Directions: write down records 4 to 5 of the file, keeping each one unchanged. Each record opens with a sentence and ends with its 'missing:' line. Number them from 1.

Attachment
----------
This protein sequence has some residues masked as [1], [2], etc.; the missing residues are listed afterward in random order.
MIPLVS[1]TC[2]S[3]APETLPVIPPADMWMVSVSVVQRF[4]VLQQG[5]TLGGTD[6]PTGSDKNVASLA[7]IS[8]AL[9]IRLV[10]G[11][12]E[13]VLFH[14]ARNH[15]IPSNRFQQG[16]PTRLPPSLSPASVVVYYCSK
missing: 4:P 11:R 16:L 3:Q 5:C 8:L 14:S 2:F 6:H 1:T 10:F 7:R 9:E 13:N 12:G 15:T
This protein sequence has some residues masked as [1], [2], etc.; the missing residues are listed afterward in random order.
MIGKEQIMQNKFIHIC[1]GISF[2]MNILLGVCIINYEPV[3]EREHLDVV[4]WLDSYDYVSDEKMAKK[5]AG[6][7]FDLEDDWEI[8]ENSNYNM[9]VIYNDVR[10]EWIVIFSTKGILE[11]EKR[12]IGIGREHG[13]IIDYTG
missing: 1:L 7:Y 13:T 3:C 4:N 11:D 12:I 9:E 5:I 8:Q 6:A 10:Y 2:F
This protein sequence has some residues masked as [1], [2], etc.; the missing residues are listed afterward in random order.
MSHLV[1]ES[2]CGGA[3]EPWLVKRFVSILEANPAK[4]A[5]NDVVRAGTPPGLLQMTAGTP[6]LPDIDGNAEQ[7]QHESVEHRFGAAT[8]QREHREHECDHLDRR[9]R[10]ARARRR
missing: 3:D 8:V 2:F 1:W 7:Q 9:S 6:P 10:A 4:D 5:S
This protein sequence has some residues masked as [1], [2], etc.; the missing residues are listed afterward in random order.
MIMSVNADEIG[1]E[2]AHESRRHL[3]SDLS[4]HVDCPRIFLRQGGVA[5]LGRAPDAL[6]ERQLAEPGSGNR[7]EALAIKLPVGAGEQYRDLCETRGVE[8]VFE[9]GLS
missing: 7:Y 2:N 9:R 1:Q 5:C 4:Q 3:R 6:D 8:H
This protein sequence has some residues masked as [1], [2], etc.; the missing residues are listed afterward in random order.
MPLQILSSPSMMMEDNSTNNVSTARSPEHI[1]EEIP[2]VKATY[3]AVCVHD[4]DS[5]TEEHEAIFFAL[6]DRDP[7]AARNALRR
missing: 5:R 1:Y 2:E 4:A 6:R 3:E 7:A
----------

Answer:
This protein sequence has some residues masked as [1], [2], etc.; the missing residues are listed afterward in random order.
MIMSVNADEIG[1]E[2]AHESRRHL[3]SDLS[4]HVDCPRIFLRQGGVA[5]LGRAPDAL[6]ERQLAEPGSGNR[7]EALAIKLPVGAGEQYRDLCETRGVE[8]VFE[9]GLS
missing: 7:Y 2:N 9:R 1:Q 5:C 4:Q 3:R 6:D 8:H
This protein sequence has some residues masked as [1], [2], etc.; the missing residues are listed afterward in random order.
MPLQILSSPSMMMEDNSTNNVSTARSPEHI[1]EEIP[2]VKATY[3]AVCVHD[4]DS[5]TEEHEAIFFAL[6]DRDP[7]AARNALRR
missing: 5:R 1:Y 2:E 4:A 6:R 3:E 7:A